We took four internal flights in Brazil on LATAM and GOL. Every flight was absolutely full, as the airlines’ schedules have been markedly reduced to match their supply with the reduced demand. Whilst the domestic airport terminals were busy, everyone wore masks and hand sanitiser was available every turn.
British Airways, Business Class from Rio de Janeiro to London
There were only two discernible changes to the service on our return flight. One was the addition of a cardboard box in which our dinner was served and the second was that our cabin was completely empty. Not one other person. This allowed us to stand up a little more during the long flight, put our 6 month old baby into his own seat and take comfort that no one bar the fleeting appearance of the flight attendants were ever within two metres of us.
I am quite sure every cabin was sparsely populated and ideal for stretching flat out across multiple seats on a long-haul flight. A genuine perk of Covid-19 travel.
Globally, there are some amazing prices and availability on offer. Our average cost per night in Brazil was c. £65 per night over one month, including extended stays at the Sheraton, Grand Hyatt and very well appointed local hotels. I simply cannot see these rates having been available in ‘normal’ times.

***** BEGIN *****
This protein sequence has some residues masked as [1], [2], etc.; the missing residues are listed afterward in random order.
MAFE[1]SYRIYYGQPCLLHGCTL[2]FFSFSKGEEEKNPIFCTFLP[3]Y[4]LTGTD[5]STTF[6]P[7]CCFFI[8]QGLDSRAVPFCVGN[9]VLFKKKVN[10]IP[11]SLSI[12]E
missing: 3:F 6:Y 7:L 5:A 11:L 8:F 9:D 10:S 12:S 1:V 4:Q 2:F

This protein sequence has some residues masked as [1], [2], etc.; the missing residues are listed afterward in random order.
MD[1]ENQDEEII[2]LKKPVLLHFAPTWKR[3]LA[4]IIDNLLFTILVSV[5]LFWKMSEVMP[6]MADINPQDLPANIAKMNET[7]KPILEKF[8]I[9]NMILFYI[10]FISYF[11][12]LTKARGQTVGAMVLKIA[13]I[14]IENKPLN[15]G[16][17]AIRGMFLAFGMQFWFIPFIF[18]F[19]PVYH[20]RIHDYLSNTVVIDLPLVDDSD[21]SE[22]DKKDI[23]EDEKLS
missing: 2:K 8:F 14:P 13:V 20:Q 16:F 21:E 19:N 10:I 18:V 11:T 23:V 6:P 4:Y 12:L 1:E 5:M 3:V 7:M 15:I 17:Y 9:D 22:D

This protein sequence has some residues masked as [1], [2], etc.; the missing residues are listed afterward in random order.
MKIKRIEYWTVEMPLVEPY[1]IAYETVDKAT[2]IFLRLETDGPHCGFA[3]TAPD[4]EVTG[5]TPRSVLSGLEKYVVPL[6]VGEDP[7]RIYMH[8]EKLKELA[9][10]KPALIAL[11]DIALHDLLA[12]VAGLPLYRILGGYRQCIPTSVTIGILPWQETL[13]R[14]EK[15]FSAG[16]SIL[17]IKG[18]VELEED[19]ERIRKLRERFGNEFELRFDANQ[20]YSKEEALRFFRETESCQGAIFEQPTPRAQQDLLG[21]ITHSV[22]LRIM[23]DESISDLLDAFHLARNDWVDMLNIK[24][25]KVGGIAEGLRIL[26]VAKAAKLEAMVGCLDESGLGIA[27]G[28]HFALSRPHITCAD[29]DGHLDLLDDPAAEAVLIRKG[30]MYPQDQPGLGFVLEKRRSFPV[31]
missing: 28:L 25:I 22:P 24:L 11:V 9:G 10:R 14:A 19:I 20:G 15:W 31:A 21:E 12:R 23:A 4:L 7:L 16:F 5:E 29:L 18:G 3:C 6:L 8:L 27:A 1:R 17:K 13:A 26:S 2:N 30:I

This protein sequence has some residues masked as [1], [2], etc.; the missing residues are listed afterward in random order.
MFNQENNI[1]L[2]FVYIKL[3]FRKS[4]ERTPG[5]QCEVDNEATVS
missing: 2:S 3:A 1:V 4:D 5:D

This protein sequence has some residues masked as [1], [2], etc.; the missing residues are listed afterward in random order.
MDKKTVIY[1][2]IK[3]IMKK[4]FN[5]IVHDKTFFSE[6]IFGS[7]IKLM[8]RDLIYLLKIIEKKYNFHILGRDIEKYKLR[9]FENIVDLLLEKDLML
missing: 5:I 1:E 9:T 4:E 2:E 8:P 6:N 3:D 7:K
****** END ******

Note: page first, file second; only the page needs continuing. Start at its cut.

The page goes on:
Take a look at what is on offer using the Booking.com search box on the top right hand side of this page.
In Brazil, as in other countries, hotel occupancy is restricted to 50%, meaning much more space and calm to enjoy the hotel pool, their beach, their restaurant(s), etc. Do check first if any facility you are looking forward to using has been closed for Covid.
Of note, in Brazil, your temperature will be taken when entering the hotel and the restaurant. Masks are required in all public spaces, including the gym, but not pool side and when in restaurants. Worth asking before you arrive what their protocols are.
[De]- Parting Thoughts
It is not for everyone and not without its risks but, with a little research, you could arrange a holiday of a lifetime at a time when I think we all need it most!
I had a Covid-19 antigen test five days after my return, which came back negative, and we quarantined for the UK’s statutory 10 days. I hope this underscores that sensible and safe travel can be accomplished during Covid-19, allowing you to see parts of the world in a way that you may not have otherwise been able.
The very last word, however, must be that you should only travel when you are legally entitled by your Government to do so. If you are displaying any symptoms or have been in contact with someone who has recently tested positive for Covid-19, stay at home. There is a great opportunity to travel the world during Covid-19 but with that comes with an even greater responsibility to ensure that you do so safely.